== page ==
Your dream retirement home
Downsizing to a maintenance-free unit by the beach may be your fantasy. But it might not be the money-maker you hoped for. Amy Hamilton Chadwick investigates.
9 March 2022
If you’ve been a homeowner for many years, you probably have a large chunk of equity locked up in your house.
Freeing up that equity can help you fund your retirement, and it’s been a cornerstone of Kiwi retirement plans for generations.
But although downsizing is easy in theory, in real life it’s complicated – and emotional.
It’s not always easy to say goodbye to the home where you raised your children, or your favourite neighbours, or the familiarity of your community.
And you need to make decisions on where you’ll go, how you want to live, and how much equity you can realistically free up.
Enough for ‘a nice lifestyle’
About five years ago, John and Carol March came up with a plan to downsize and move out of Auckland.
They had a valuable four-bedroom home, but with all three daughters having moved out, the couple started looking for a new place to live.
They “motored around” New Zealand and eventually decided on Papamoa Beach, buying a three-bedroom single-level home there in 2020 and moving once the April lockdown was over.
“We always said once the girls were off our hands we would start looking, then it just seemed to fall into place,” says John, 67.
The move coincided with Carol’s job in the tourism industry being cut, and John’s health deteriorating.
“Letting go of our life in Auckland was difficult, but at the end of the day you have to look at the sensible side.
“We freed up enough money to give us a nice lifestyle, that was the whole point of it. But it wasn’t a phenomenal amount of money. We’re mortgage-free, we can have a new car and a nice lifestyle.”
Early planning, like Carol and John’s, is a great way to successfully downsize. They spent two years looking at different sized houses in locations across New Zealand, getting a feel for the prices. Their realistic expectations made their downsizing a much smoother process.
Without planning, the complexities of downsizing can come as an unpleasant surprise, says Lisa Dudson, director of Acumen.
“When you get into the practicalities of downsizing, people often say, ‘It’s not as good as I thought it would be’.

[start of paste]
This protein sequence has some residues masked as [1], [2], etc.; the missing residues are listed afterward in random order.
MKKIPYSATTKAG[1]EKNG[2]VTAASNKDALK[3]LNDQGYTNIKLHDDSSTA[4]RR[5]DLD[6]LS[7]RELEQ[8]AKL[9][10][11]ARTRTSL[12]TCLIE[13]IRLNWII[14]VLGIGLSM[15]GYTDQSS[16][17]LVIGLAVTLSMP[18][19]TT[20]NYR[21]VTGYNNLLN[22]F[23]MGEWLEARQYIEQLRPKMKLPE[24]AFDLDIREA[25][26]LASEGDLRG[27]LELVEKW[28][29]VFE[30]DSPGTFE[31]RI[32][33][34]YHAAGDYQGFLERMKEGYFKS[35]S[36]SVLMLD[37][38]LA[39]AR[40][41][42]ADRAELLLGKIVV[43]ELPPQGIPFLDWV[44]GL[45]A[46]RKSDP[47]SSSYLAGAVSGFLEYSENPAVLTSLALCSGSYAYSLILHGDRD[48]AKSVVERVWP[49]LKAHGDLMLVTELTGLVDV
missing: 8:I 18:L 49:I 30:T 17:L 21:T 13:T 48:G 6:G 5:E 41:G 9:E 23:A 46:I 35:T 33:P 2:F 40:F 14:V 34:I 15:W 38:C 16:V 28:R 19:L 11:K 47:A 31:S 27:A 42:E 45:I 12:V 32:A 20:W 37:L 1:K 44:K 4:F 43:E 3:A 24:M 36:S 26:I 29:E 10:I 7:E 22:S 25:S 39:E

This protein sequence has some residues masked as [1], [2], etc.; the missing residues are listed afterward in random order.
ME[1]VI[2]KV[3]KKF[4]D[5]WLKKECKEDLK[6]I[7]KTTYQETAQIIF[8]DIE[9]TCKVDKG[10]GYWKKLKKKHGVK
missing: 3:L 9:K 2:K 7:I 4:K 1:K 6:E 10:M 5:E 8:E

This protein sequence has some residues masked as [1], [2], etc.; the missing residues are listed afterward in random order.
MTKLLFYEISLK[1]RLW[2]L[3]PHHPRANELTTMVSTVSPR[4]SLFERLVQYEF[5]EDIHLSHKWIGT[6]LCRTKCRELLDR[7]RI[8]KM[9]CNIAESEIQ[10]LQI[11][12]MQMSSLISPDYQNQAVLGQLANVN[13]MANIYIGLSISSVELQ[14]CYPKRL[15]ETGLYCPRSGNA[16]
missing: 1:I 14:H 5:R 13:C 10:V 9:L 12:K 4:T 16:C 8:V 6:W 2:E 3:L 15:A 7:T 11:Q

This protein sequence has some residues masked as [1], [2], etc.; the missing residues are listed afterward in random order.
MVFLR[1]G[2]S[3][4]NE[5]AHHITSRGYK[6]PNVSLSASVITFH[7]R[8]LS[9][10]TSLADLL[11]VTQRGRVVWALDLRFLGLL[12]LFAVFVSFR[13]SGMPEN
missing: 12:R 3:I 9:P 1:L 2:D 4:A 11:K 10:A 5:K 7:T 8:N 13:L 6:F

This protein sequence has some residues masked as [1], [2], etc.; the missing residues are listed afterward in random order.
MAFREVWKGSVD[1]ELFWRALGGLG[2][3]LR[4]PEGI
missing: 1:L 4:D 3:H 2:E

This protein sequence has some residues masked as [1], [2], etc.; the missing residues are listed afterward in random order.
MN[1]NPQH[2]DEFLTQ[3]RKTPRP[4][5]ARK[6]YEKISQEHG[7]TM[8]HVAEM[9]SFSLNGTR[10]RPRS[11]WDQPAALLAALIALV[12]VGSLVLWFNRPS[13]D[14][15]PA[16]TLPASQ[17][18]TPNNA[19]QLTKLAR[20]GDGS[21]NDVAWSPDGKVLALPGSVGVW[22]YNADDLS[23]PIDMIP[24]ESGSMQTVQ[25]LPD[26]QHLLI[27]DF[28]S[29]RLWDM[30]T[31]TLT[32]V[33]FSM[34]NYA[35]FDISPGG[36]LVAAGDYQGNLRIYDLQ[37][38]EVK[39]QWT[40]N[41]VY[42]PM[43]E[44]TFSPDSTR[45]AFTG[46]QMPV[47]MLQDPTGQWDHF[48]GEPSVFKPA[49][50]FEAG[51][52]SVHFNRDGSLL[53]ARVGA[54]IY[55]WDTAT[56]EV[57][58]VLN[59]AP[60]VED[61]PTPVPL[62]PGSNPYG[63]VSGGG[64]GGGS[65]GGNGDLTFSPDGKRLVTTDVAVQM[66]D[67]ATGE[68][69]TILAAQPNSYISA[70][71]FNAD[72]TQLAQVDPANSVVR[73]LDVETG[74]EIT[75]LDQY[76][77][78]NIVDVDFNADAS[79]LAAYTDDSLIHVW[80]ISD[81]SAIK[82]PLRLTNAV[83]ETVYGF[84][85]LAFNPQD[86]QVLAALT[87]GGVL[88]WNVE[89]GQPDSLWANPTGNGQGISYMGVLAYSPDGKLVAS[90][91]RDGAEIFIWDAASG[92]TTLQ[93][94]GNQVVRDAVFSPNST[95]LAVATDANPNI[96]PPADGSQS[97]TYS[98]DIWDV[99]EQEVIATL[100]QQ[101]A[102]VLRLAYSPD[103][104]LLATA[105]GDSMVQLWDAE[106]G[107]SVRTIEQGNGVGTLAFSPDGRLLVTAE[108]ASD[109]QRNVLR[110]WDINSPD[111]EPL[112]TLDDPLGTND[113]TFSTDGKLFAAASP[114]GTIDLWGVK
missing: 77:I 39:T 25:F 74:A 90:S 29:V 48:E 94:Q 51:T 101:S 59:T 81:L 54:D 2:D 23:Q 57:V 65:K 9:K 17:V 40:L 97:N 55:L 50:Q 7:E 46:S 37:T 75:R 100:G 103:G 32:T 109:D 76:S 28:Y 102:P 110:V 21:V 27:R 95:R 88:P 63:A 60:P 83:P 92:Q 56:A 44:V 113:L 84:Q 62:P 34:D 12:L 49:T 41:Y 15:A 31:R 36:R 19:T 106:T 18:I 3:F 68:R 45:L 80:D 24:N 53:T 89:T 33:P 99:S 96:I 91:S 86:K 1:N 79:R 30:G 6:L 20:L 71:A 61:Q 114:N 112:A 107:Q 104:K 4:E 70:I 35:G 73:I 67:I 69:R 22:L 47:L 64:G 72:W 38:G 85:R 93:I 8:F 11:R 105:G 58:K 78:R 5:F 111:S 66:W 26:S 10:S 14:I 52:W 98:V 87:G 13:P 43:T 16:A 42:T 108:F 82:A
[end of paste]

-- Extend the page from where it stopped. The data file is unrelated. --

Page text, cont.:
“If you’re going from Auckland to Bluff, that’s an awesome strategy. But downsizing in Auckland is a challenge; the cost of a smaller, nicer house is often the same or higher compared to your family home.
“Other places are expensive too now – the theory is easier than the reality.”
Dudson says her clients who have a clear plan for moving into a retirement or pre-retirement phase find the transition the easiest.
Know where you’d like to live and understand the market value of both your home and the type of house you plan to buy, she says.
By doing the sums, you can calculate which compromises you’re willing to make: location, size of house or retirement lifestyle.
“Plenty of my clients downsize and move to beachy lifestyle locations, sometimes working part-time or remotely.
“It can free up a bunch of cash if you do it right. But other people have been forced into it because they literally cannot afford to retire, and they have all their money tied up in a home.
“Ideally, you should use your investments to maintain your standard of living, then use downsizing as a last resort.”
Stay put and draw down your equity
When downsizing isn’t cost-effective, or you don’t want to move, you can stay in your home and tap into your equity using a reverse mortgage or ‘home equity release’.
This allows you to borrow against your equity to fund your lifestyle, with the debt repaid when the house is sold.
This can be an excellent way for older New Zealanders to live off their equity, although the higher interest rates can sometimes seem concerning to family members, says Dudson.
“The interest rates are higher, but a better lifestyle does have a cost. Do you want to sit in your house feeling miserable because you can’t afford to fix a leak or turn on the heater?
“Reverse mortgages are a fantastic tool, although if you’re very healthy you wouldn’t want to start it too early. I have several clients who are single women in their 60s, who have homes but only a small amount of savings.
“I recommend they use their savings and then use a home equity release when they’re around 75.”
Think about a downsized life
What does downsizing mean to you? Is it a smaller house in the same area, moving to a new location, or something else altogether?
How much money will it realistically free up – and how many years of retirement will that money fund?
The questions that come with downsizing should be part of your larger financial planning, alongside other big questions about how you live now, how much you need to invest for the future, and your larger life goals.
The better your planning and execution, the fewer compromises you’ll need to make later in life.
“Paying off your own home by retirement a no-brainer, you must do it,” says Dudson, “but your home should not be your only retirement strategy.”
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